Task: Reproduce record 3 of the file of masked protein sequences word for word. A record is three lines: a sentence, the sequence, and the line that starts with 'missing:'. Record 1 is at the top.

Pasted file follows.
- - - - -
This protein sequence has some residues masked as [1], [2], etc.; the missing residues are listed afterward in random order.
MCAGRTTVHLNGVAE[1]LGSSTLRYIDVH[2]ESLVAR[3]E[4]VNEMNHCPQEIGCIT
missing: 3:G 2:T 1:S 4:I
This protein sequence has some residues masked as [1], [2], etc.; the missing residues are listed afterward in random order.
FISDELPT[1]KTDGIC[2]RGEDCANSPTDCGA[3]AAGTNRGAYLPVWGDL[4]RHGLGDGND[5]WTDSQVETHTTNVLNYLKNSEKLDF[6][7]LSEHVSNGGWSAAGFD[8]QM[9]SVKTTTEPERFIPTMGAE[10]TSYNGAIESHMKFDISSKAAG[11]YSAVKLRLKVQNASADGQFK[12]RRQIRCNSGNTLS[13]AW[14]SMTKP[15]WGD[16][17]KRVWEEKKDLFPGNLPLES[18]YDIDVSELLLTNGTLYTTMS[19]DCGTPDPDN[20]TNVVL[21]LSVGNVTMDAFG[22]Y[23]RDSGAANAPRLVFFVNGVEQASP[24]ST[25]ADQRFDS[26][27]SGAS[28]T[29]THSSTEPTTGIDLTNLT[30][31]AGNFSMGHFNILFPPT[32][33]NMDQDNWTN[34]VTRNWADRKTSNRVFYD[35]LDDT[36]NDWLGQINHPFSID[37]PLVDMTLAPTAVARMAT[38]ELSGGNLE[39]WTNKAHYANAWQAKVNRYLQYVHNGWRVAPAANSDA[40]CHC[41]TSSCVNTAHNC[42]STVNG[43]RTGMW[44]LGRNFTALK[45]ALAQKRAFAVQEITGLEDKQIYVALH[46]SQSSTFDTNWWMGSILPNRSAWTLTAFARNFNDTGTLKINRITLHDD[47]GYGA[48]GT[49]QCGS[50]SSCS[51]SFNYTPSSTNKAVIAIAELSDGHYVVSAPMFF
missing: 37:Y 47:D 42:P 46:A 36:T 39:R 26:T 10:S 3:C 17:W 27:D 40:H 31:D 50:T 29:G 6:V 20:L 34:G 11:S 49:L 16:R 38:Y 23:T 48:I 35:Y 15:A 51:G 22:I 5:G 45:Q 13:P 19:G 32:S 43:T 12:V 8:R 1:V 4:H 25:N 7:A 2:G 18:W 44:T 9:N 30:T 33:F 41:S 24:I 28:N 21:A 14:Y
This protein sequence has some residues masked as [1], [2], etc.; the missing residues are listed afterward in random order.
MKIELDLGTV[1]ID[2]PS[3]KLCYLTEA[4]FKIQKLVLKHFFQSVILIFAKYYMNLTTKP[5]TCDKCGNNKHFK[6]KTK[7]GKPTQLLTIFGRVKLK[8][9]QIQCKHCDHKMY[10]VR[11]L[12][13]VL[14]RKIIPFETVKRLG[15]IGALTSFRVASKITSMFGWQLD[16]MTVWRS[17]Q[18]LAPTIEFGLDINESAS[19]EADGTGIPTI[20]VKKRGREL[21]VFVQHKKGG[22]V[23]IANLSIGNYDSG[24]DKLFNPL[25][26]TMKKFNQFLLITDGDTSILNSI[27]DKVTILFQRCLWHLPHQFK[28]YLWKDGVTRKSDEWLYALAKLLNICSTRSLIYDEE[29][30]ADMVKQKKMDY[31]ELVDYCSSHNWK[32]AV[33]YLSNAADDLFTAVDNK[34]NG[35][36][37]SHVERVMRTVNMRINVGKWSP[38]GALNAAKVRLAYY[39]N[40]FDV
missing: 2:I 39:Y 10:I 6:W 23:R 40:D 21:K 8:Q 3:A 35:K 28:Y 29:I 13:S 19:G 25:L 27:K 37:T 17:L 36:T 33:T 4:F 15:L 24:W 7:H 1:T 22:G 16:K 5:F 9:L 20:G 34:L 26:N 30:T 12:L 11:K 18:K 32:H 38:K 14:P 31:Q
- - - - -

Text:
This protein sequence has some residues masked as [1], [2], etc.; the missing residues are listed afterward in random order.
MKIELDLGTV[1]ID[2]PS[3]KLCYLTEA[4]FKIQKLVLKHFFQSVILIFAKYYMNLTTKP[5]TCDKCGNNKHFK[6]KTK[7]GKPTQLLTIFGRVKLK[8][9]QIQCKHCDHKMY[10]VR[11]L[12][13]VL[14]RKIIPFETVKRLG[15]IGALTSFRVASKITSMFGWQLD[16]MTVWRS[17]Q[18]LAPTIEFGLDINESAS[19]EADGTGIPTI[20]VKKRGREL[21]VFVQHKKGG[22]V[23]IANLSIGNYDSG[24]DKLFNPL[25][26]TMKKFNQFLLITDGDTSILNSI[27]DKVTILFQRCLWHLPHQFK[28]YLWKDGVTRKSDEWLYALAKLLNICSTRSLIYDEE[29][30]ADMVKQKKMDY[31]ELVDYCSSHNWK[32]AV[33]YLSNAADDLFTAVDNK[34]NG[35][36][37]SHVERVMRTVNMRINVGKWSP[38]GALNAAKVRLAYY[39]N[40]FDV
missing: 2:I 39:Y 10:I 6:W 23:R 40:D 21:K 8:Q 3:A 35:K 28:Y 29:I 13:S 19:G 25:L 27:K 37:T 17:L 36:T 33:T 4:F 15:L 24:W 7:H 1:T 22:G 16:K 5:F 9:L 20:G 34:L 26:N 30:T 12:L 11:K 18:K 32:H 38:K 14:P 31:Q